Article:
Whale kills trainer in front of SeaWorld audience in Orlando

Thursday, February 25, 2010; A02


Whale kills trainer at SeaWorld Orlando

A five-ton orca, or killer whale, grabbed a veteran trainer at SeaWorld Orlando and pulled her into its tank Wednesday, where it inflicted fatal injuries, park officials said.

Trainer Dawn Brancheau was rubbing the whale, named Tilikum, after a noontime show when it grabbed her, said Chuck Tompkins, head of animal training at all SeaWorld parks.

Tilikum had been involved with two previous human deaths, one at the Orlando amusement park. In 1999, Daniel Dukes, 27, either jumped, fell or was pulled into the frigid water of Tilikum's huge tank after the park had closed. Tilikum was one of three orcas blamed for killing a trainer in 1991 after the woman lost her balance and fell in the pool at Sealand of the Pacific in British Columbia.

Park guest Victoria Biniak told WKMG-TV that the whale "took off really fast in the tank, and then he came back, shot up in the air, grabbed the trainer by the waist and started thrashing around, and one of her shoes flew off."

"He was thrashing her around pretty good," Biniak said. "It was violent." The guests were asked to leave and the park was closed.

-- Associated Press


H1N1 a threat despite decline, WHO says

The World Health Organization urged nations around the world Wednesday to remain vigilant about the H1N1 pandemic, saying it is too early to declare that the threat had peaked.

The spread of the virus has slowed or declined in many parts of the world, including the United States and Western Europe. But experts remain concerned because the virus had started to spread in West Africa and winter is still to come in the Southern Hemisphere, the agency said.

A 15-member emergency committee, which met for two hours Tuesday, "advised that it was premature to conclude that all parts of the world have experienced peak transmission of the H1N1 pandemic influenza," WHO Director General Margaret Chan said in a statement.

The WHO will continue its highest pandemic alert but will modify its advice, telling countries to "maintain" instead of "intensify" surveillance of the virus.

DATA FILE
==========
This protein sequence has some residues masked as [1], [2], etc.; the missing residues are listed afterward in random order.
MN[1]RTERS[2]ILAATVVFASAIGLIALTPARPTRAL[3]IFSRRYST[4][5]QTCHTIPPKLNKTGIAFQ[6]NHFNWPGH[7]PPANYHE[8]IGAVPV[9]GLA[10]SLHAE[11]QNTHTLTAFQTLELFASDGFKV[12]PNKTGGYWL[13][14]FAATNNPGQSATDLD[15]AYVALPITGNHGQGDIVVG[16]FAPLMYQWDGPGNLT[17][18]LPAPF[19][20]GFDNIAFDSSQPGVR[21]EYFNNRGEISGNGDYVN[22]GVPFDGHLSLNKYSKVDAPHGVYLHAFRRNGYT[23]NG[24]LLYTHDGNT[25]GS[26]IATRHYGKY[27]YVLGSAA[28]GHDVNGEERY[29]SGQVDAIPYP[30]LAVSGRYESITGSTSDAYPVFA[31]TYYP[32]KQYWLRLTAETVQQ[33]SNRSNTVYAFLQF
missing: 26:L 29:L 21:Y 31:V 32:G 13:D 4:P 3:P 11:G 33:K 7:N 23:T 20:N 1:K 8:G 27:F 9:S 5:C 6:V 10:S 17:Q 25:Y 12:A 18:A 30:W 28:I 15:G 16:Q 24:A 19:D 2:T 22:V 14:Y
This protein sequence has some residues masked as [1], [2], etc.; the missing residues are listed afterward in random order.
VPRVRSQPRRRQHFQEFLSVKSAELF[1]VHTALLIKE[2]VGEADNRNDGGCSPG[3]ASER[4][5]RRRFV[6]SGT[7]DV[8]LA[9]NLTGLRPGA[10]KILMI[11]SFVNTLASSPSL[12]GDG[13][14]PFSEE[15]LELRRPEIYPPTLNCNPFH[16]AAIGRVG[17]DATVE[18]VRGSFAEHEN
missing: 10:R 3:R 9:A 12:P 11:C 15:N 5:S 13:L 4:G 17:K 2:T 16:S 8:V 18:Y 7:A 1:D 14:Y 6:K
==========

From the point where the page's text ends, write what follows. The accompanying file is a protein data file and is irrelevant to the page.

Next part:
-- Rob Stein


Senate lets Patriot Act provisions stand

The Senate voted Wednesday to extend for a year key provisions of the USA Patriot Act, the nation's counterterrorism surveillance law, that are scheduled to expire at the end of the month.

The Senate approved the bill on a voice vote with no debate, as Democrats retreated from adding new privacy protections. The bill now goes to the House.

The expiring provisions cover three important sections of the Patriot Act. One authorizes court-approved roving wiretaps that permit surveillance on multiple phones. A second allows court-approved seizure of records and property in anti-terrorism operations. A third permits surveillance against a non-U.S. citizen suspected of engaging in terrorism who may not be part of a recognized terrorist group.

-- Associated Press


Lawmakers question request for resources

NASA's chief defended his agency's mission before lawmakers on Wednesday, saying that it needs to spend years upgrading its technology to have any hope of reaching other planets.

But skeptical members of the Senate Commerce science and space subcommittee told Administrator Charles Bolden that NASA needs to go somewhere specific, not just talk about it.

"Resources without vision is a waste of time and money," Sen. David Vitter (R-La.) said, vowing to fight the Obama plan for NASA "with every ounce of energy have."

"We want to go to Mars," Bolden said Wednesday. "We can't get there right now because we don't have the technology to do it."

-- Associated Press

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